According to reports, a patent for a virtual reality display that will mount on the head of an iPhone has been given to Apple. Similar to the concept for Gear VR by Samsung, this patent will allow Apple to manufacture an iPhone to be used as a portable virtual reality headset display.
Listed as US Patent No. 8,957,835, the US Patent and Trademark Office gave Apple the green light today. The device, which is officially entitled “Head-Mounted Display Apparatus for Retaining a Portable Electronic Device with Display” is a type of portable electronic device capable of having an iPhone inserted and then worn by a user on the head.
The invention was first filed back in 2008 at which time the application noted that inconvenience would probably be an issue with a wired connection. The solution, albeit temporary, was to merge a portable electronic device with a head-mounted device, both electronically and mechanically. With this new patent, Apple provided detailed illustrations on how the device would work.
Also included in the patent was information that the frame can be used to put a display screen of the portable electronic device directly in front of the eyes of users. With this, the screen would act as the primary screen of the device that is head-mounted.
Included in the concept by Apple is a remote control kept in the hand of the user. With this, a user has the ability to change screen content while at the same time, eyes are completely blocked by the iPhone display.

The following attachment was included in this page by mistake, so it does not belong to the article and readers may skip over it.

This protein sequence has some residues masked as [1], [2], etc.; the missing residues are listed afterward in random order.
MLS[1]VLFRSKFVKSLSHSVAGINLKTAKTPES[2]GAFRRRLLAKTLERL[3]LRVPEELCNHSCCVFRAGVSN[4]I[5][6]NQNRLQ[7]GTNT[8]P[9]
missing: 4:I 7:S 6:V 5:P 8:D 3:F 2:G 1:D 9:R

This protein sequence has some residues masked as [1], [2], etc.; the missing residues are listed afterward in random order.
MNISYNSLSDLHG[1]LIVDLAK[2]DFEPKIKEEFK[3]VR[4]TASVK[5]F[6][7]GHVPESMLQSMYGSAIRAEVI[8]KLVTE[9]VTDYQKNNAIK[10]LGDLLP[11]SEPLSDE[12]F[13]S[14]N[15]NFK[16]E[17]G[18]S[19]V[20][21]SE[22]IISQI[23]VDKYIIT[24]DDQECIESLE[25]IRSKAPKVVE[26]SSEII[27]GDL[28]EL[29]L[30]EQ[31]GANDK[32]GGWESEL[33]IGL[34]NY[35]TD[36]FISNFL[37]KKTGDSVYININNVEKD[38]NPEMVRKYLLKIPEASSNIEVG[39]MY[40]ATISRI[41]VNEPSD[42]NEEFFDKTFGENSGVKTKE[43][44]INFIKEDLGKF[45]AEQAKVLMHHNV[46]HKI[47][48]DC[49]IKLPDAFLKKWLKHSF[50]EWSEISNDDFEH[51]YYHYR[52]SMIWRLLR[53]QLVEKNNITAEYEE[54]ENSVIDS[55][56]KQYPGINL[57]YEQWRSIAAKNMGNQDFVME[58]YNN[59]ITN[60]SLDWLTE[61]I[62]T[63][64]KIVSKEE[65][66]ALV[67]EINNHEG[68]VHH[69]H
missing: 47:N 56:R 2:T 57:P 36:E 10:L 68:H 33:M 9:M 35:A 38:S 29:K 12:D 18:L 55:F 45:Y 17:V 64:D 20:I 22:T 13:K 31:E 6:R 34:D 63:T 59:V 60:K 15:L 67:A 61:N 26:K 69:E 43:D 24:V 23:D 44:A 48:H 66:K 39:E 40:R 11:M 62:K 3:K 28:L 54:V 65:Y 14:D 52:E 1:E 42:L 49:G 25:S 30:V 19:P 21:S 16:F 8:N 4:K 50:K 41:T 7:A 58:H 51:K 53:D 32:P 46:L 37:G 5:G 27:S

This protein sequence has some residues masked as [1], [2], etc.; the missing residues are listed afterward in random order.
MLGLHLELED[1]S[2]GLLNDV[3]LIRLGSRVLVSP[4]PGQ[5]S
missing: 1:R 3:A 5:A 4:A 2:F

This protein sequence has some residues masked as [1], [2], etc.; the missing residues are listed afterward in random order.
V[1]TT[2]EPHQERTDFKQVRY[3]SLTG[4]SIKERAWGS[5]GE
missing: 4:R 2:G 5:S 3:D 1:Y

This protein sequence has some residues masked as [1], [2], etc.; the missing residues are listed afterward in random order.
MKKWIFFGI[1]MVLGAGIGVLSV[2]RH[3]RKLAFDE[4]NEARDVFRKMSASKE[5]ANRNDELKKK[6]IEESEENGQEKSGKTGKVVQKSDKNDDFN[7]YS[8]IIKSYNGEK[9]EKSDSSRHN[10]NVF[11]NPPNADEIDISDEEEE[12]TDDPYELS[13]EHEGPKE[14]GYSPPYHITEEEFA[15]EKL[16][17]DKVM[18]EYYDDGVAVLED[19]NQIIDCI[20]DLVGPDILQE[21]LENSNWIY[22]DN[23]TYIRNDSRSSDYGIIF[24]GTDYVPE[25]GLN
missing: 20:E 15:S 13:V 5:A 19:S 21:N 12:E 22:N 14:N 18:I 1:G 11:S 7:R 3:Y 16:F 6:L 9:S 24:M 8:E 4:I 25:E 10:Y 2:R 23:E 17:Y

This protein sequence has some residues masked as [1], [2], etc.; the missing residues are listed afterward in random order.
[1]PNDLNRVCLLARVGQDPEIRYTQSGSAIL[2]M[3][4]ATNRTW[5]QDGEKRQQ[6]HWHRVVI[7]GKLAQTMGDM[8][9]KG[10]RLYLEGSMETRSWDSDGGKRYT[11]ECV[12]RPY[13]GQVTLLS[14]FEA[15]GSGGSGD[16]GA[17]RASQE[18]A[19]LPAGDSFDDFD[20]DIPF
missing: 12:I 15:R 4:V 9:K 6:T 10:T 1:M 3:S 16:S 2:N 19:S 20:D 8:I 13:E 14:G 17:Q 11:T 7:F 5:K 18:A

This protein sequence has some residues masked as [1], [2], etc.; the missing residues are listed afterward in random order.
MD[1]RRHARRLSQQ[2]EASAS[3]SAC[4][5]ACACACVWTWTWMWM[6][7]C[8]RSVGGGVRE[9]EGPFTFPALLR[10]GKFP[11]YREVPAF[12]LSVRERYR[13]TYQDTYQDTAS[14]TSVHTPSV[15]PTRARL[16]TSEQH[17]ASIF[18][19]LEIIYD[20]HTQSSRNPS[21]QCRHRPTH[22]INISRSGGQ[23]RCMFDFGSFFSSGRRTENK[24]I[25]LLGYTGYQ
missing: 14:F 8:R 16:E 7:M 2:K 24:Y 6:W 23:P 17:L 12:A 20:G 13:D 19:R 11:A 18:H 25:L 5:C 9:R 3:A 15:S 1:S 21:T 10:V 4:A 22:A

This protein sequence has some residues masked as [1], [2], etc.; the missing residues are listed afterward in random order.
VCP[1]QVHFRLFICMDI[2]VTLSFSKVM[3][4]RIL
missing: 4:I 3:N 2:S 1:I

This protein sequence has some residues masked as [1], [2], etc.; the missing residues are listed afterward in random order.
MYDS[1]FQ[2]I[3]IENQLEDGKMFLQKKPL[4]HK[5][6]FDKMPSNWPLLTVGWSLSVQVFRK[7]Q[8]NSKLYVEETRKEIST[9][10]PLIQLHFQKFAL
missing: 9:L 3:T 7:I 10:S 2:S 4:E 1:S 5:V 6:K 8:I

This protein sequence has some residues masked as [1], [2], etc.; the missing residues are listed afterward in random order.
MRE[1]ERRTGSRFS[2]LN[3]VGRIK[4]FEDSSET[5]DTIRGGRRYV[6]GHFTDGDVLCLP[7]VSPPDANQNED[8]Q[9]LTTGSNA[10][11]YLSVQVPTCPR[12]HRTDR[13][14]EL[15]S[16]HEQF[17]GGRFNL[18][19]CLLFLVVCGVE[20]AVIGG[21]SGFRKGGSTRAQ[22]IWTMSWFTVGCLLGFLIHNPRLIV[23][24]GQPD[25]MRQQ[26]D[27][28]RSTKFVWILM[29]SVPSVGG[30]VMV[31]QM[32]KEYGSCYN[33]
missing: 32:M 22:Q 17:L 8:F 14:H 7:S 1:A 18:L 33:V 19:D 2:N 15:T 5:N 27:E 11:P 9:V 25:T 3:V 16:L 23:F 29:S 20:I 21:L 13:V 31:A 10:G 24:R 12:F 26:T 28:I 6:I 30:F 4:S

Gear VR by Samsung was launched last year and has a similar concept as Apple’s new product. For Gear VR, a smartphone in the form of the Galaxy Note 4 phablet is used to power a virtual reality accessory worn on the head. This product was designed along with Oculus, the same company that made the beta headset version Rift VR. At this time, Gear VR is also in beta mode, providing developers needed time for application creation and testing.
In addition to Gear VR, Samsung is working on Project Beyond, which is a camera with 360-degree capability while recording VR content. That product was first revealed last year and with Project Beyond, people who use Gear VR can look at content that has been generated from the device that captured 3D and depend on 16 full high-definition cameras.
While Samsung has moved full steam ahead into the world of virtual reality, Apple has been less enthusiastic. Even with the new patent, the company has not commented as to any software or hardware being developed. In addition to the head-mounted iPhone device, Apple has received patents on other inventions associated with accessories, design, and optics.